Letting your internal staff know that you’re preparing to hire for a certain role can help bring in a coveted referral. Employee referrals have an outstanding 40% applicant conversion rate and provide a shorter recruiting process for 67% of companies. Your colleagues know what it takes to succeed at your company and they aren’t likely to waste your time or theirs bringing in candidates who don’t have a good chance of success. They’ll refer people who are truly interested in the job as well as having the requisite hard and soft skills to thrive. If you can land just two or three referrals for a role, then you can save yourself the trouble of screening a mountain of resumes and make hiring for your open position a breeze.

Scrutinizing Resumes Properly

When you don’t receive referrals for a role and end up flooded with resumes for a public posting, it can bog the recruiting process down instantly. Whoever is in charge of screening these resumes initially, usually HR, must be fully briefed by the managers who will ultimately be supervising the new hire. Communication is imperative at this early juncture so that HR is not left simply comparing resumes to the job description. At the start and as a team, setting out specific criteria of what makes an applicant worthy of an interview will help limit questionable candidates from making it too far.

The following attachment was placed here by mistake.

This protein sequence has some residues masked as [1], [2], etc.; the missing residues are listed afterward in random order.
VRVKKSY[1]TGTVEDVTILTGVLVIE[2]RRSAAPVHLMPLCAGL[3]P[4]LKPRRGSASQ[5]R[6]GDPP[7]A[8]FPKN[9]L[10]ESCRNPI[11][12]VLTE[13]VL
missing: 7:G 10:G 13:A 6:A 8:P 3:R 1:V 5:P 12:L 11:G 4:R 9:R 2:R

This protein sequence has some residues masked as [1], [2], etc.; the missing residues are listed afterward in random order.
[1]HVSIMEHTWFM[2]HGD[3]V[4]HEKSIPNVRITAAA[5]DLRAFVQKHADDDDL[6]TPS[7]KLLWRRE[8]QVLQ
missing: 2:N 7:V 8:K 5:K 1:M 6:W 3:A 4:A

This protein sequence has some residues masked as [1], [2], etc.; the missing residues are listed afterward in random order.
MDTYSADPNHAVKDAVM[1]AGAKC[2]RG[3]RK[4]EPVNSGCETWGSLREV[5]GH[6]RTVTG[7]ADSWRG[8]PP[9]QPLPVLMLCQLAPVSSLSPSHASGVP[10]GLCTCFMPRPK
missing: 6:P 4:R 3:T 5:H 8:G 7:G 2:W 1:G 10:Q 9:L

Armed with the right criteria, using an Applicant Tracking Systems (ATS) can help filter out unqualified candidates based on keywords found (or not found) in their resumes. In addition to checking essential basic requirements related to a role’s area of expertise, it’s important to gauge cultural fit during this time. Does the candidate seem well-rounded? Are there activities that they participate in outside of their work that indicate they will not just mesh with but thrive in your unique environment? An ATS and keywords can’t find the one best candidate or tell you who to hire instantly, but they can help you narrow the pile of resumes so that you can then further evaluate and select the best candidates to present to the hiring manager.